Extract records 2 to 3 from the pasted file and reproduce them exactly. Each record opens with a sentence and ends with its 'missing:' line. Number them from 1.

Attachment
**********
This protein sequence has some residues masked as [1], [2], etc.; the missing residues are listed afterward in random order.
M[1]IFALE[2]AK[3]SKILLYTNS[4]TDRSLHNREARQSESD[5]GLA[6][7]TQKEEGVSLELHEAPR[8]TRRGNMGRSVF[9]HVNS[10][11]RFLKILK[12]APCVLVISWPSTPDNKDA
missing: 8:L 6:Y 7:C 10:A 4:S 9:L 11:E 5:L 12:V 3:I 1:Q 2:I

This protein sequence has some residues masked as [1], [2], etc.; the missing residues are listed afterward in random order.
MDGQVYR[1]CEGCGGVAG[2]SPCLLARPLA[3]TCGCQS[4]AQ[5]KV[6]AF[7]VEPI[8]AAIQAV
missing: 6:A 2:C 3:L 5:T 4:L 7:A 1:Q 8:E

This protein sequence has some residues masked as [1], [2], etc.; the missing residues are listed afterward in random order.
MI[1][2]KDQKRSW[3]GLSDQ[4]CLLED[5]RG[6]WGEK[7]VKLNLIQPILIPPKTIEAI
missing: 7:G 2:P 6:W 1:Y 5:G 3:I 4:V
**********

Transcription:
This protein sequence has some residues masked as [1], [2], etc.; the missing residues are listed afterward in random order.
MDGQVYR[1]CEGCGGVAG[2]SPCLLARPLA[3]TCGCQS[4]AQ[5]KV[6]AF[7]VEPI[8]AAIQAV
missing: 6:A 2:C 3:L 5:T 4:L 7:A 1:Q 8:E

This protein sequence has some residues masked as [1], [2], etc.; the missing residues are listed afterward in random order.
MI[1][2]KDQKRSW[3]GLSDQ[4]CLLED[5]RG[6]WGEK[7]VKLNLIQPILIPPKTIEAI
missing: 7:G 2:P 6:W 1:Y 5:G 3:I 4:V